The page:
When NBC shoved Conan O’Brien out of the way to make room for Jay Leno—first by undermining his Tonight Show debut by slotting Leno at 10 p.m., then by more or less giving Leno his old hosting job back when that experiment failed—O’Brien got screwed. Or at least he got screwed insofar as a widely adored multimillionaire entertainer in the middle of a terrible recession can be. “I’m the least-entitled person you’ll meet in the world,” he claims in Conan O’Brien Can’t Stop, a behind-the-scenes documentary about the 44-date, 33-city “Legally Prohibited From Being Funny On Television” tour he embarked upon between his exit from The Tonight Show and his debut on TBS. And while “entitled” might not be the right word, exactly, “aggrieved” would certainly be a fair way to describe O’Brien’s mood on the tour, which was fueled in no small part by his anger over losing the plum late-night gig he spent 16 years earning.
O’Brien’s ouster doubled as his greatest cultural moment: A passionate, creative fan base rallied behind him, the acrid monologues during his last week on The Tonight Show made for event television, and the “don’t be cynical” speech that closed out his final show was one for the ages. That cultural moment had passed by the time the “Legally Prohibited” tour started, yet by the evidence in this documentary, O’Brien’s bitterness carried over into a show that was ostensibly about turning the page. In this sloppy assemblage of backstage and rehearsal footage (and other odds and ends from the road), a secret theme is how the ugly side of show business—the egotism, the rancor, and yes, the entitlement—can consume even the most decent, generous stars.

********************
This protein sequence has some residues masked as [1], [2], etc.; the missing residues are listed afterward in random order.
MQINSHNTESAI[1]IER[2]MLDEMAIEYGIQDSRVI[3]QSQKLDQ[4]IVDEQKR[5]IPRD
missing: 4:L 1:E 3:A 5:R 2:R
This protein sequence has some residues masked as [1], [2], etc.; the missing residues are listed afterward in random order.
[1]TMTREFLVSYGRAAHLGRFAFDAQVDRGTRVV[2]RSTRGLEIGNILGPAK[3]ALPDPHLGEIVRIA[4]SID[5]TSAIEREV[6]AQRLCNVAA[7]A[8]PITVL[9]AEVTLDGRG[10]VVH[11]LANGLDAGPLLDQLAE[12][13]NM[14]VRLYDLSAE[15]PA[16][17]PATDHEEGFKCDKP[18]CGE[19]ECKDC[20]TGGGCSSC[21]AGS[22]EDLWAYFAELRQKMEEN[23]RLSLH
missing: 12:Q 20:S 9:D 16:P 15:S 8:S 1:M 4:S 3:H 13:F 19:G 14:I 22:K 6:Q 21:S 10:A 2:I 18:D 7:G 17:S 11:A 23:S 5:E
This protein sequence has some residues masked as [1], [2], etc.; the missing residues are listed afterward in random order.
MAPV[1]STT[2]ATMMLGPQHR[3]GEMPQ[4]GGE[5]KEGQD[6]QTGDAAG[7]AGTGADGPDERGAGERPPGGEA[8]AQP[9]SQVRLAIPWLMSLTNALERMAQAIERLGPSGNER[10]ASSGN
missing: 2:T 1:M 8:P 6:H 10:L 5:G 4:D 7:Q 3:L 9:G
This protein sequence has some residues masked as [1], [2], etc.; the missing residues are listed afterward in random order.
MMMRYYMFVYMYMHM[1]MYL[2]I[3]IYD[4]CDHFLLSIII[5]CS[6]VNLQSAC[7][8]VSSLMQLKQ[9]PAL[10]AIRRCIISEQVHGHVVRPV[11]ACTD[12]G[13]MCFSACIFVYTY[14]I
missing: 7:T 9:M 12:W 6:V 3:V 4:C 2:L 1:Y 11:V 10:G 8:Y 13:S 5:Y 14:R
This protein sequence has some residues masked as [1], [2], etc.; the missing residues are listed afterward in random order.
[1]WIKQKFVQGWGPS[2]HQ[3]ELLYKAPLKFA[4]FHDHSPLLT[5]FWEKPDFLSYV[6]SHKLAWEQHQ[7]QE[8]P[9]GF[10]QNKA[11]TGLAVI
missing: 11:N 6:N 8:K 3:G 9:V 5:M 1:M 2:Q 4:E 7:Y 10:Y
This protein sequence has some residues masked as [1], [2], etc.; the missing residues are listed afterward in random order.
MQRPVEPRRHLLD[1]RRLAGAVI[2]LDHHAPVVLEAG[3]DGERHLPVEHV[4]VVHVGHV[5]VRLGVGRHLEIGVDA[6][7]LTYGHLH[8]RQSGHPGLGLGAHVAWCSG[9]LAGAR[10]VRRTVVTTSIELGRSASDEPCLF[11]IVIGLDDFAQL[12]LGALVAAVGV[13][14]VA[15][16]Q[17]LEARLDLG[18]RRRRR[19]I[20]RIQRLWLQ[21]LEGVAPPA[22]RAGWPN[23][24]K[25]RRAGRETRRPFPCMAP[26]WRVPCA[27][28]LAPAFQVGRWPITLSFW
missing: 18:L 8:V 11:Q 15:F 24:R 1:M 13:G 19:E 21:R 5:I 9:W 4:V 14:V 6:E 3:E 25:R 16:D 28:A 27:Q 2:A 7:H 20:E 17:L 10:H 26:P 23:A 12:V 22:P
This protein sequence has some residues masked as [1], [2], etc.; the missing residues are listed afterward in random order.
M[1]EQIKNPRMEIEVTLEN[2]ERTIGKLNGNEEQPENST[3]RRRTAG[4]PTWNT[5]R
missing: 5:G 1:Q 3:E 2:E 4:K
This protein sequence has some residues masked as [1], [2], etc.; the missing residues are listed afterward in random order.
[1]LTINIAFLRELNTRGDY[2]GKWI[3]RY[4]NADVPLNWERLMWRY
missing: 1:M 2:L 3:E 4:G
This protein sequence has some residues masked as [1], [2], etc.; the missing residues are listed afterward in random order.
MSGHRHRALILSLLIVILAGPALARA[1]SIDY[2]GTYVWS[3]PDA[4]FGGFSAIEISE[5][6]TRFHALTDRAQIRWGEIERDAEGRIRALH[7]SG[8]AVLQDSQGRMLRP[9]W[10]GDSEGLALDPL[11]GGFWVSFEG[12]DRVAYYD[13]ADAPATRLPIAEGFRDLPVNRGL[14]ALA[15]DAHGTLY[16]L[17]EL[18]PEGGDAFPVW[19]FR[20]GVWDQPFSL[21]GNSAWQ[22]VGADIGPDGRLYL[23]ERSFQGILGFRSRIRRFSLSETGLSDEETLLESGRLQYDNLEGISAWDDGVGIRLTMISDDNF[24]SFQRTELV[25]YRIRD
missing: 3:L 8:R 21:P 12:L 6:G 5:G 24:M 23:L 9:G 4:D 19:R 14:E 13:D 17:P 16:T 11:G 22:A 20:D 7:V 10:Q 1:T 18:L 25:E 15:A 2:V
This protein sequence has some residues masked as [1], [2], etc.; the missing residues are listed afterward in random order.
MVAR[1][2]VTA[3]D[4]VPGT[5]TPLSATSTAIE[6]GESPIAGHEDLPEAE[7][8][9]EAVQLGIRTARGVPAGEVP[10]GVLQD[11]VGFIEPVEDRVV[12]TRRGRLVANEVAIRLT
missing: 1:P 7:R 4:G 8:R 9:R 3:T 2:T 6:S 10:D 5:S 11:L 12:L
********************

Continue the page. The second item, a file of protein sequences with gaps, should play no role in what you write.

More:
More for-fans-only DVD extra than movie, Conan O’Brien Can’t Stop doesn’t have any discernable point of view about O’Brien and the tour, other than noting his compulsive need to perform, even on his days off. Unlike most entertainers, he can’t bring himself to turn down any requests for autographs, industry-party appearances, or backstage meet-and-greets, and his accommodating nature takes a toll. While there are more than a few flashes of O’Brien’s joyous eccentricity onstage—his appearance in a skin-tight replica of the leather outfit from Eddie Murphy Raw is particularly inspired—the overall mood of Conan O’Brien Can’t Stop is curdled and sour. It leaves the feeling that the next chapter can’t come soon enough.